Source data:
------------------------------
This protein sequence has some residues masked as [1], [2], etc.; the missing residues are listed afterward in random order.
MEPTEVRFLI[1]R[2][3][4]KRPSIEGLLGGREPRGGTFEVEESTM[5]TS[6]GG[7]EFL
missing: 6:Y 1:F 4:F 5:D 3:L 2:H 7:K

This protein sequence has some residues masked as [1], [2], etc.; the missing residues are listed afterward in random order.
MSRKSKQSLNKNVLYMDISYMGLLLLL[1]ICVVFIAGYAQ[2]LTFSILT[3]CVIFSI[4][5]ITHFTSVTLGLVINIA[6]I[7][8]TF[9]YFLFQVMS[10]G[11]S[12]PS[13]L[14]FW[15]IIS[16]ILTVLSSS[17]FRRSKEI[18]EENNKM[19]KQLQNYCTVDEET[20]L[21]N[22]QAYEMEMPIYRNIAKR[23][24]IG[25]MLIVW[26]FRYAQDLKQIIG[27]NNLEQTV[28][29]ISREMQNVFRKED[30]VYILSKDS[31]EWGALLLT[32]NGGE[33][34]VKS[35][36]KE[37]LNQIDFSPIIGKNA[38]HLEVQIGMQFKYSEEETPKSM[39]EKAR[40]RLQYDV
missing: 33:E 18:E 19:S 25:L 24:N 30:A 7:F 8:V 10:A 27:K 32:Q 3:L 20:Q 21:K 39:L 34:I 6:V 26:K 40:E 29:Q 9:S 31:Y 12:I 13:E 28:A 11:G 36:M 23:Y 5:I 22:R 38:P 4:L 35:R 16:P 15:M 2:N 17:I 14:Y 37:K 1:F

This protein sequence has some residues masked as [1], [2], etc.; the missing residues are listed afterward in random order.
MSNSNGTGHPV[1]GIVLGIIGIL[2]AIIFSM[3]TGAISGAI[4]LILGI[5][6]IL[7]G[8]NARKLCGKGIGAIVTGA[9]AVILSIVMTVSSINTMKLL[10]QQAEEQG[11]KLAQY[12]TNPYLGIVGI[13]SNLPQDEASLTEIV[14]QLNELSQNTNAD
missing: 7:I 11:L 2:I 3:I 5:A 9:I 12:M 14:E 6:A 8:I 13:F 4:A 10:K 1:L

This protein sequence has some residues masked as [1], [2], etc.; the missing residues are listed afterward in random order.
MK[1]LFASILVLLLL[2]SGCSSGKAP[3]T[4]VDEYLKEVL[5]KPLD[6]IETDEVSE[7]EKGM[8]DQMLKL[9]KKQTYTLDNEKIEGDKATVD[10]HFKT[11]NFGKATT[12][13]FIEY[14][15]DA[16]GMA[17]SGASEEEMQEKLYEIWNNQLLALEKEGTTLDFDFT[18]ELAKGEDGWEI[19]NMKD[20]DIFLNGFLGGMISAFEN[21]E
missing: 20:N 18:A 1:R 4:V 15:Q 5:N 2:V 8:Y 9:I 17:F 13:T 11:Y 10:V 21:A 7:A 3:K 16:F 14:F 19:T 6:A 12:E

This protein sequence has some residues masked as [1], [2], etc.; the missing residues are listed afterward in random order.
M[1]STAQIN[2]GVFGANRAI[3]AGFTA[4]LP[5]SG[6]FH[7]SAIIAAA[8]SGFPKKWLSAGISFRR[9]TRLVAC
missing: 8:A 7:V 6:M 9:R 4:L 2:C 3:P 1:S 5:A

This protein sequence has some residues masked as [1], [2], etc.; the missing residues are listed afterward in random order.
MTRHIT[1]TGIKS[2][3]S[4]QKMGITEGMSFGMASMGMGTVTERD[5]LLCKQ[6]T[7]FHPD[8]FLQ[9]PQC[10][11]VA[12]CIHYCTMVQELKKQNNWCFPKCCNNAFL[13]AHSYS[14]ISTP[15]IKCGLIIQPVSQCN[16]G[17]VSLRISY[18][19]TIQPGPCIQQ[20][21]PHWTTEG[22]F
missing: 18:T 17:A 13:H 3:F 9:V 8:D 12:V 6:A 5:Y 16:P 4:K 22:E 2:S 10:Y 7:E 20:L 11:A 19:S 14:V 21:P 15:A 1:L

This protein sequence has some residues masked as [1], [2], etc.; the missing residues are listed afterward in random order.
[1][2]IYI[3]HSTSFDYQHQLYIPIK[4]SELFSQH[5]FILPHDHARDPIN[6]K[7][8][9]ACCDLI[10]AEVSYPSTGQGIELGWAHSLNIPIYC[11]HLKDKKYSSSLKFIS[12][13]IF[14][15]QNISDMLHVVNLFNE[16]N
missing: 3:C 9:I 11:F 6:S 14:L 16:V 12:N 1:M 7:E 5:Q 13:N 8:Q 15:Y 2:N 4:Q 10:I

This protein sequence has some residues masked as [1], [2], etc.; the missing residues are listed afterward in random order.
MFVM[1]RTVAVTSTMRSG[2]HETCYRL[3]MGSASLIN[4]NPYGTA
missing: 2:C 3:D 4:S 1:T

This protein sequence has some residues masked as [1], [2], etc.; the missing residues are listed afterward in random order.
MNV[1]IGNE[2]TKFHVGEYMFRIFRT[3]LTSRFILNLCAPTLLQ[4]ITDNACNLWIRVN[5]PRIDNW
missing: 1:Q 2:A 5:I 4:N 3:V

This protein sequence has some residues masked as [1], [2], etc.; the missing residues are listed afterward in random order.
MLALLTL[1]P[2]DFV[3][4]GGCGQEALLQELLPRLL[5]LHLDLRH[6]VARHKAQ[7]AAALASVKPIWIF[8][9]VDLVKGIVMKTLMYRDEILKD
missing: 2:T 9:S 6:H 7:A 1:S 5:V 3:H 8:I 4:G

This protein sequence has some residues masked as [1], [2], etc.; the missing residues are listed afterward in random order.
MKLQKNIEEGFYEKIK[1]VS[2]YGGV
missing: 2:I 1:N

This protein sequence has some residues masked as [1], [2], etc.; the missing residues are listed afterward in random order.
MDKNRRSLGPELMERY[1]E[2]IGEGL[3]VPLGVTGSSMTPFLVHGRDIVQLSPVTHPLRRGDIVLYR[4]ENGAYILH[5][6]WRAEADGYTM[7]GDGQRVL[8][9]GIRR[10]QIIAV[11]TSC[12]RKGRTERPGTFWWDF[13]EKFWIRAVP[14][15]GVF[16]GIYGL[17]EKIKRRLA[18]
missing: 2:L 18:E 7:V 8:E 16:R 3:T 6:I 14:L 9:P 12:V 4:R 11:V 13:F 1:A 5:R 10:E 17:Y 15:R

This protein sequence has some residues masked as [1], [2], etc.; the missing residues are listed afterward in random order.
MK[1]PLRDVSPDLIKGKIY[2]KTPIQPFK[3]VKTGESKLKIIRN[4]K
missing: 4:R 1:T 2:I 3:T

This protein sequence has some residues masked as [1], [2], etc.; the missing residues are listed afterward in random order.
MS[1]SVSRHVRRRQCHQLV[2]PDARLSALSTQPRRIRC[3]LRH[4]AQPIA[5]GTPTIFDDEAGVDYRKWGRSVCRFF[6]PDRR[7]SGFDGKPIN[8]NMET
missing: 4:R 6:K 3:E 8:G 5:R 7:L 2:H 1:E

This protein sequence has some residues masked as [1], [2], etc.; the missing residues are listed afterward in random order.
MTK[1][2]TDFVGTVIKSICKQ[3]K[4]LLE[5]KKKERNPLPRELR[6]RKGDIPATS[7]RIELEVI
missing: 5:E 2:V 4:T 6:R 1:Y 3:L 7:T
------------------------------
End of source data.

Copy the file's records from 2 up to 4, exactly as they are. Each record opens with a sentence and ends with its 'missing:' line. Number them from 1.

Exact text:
This protein sequence has some residues masked as [1], [2], etc.; the missing residues are listed afterward in random order.
MSRKSKQSLNKNVLYMDISYMGLLLLL[1]ICVVFIAGYAQ[2]LTFSILT[3]CVIFSI[4][5]ITHFTSVTLGLVINIA[6]I[7][8]TF[9]YFLFQVMS[10]G[11]S[12]PS[13]L[14]FW[15]IIS[16]ILTVLSSS[17]FRRSKEI[18]EENNKM[19]KQLQNYCTVDEET[20]L[21]N[22]QAYEMEMPIYRNIAKR[23][24]IG[25]MLIVW[26]FRYAQDLKQIIG[27]NNLEQTV[28][29]ISREMQNVFRKED[30]VYILSKDS[31]EWGALLLT[32]NGGE[33][34]VKS[35][36]KE[37]LNQIDFSPIIGKNA[38]HLEVQIGMQFKYSEEETPKSM[39]EKAR[40]RLQYDV
missing: 33:E 18:E 19:S 25:L 24:N 30:A 7:F 8:V 10:A 27:K 32:Q 3:L 20:Q 21:K 39:L 34:I 6:V 26:K 40:E 29:Q 9:S 31:Y 12:I 13:E 28:A 11:G 36:M 23:Y 5:I 22:R 38:P 4:L 35:R 16:P 15:M 2:N 17:I 14:Y 37:K 1:F

This protein sequence has some residues masked as [1], [2], etc.; the missing residues are listed afterward in random order.
MSNSNGTGHPV[1]GIVLGIIGIL[2]AIIFSM[3]TGAISGAI[4]LILGI[5][6]IL[7]G[8]NARKLCGKGIGAIVTGA[9]AVILSIVMTVSSINTMKLL[10]QQAEEQG[11]KLAQY[12]TNPYLGIVGI[13]SNLPQDEASLTEIV[14]QLNELSQNTNAD
missing: 7:I 11:L 2:I 3:I 5:A 9:I 12:M 14:E 6:A 8:I 13:F 4:A 10:K 1:L

This protein sequence has some residues masked as [1], [2], etc.; the missing residues are listed afterward in random order.
MK[1]LFASILVLLLL[2]SGCSSGKAP[3]T[4]VDEYLKEVL[5]KPLD[6]IETDEVSE[7]EKGM[8]DQMLKL[9]KKQTYTLDNEKIEGDKATVD[10]HFKT[11]NFGKATT[12][13]FIEY[14][15]DA[16]GMA[17]SGASEEEMQEKLYEIWNNQLLALEKEGTTLDFDFT[18]ELAKGEDGWEI[19]NMKD[20]DIFLNGFLGGMISAFEN[21]E
missing: 20:N 18:A 1:R 4:V 15:Q 5:N 2:V 8:Y 9:I 17:F 13:T 11:Y 10:V 21:A 7:A 3:K 16:F 14:F 19:T 6:A 12:E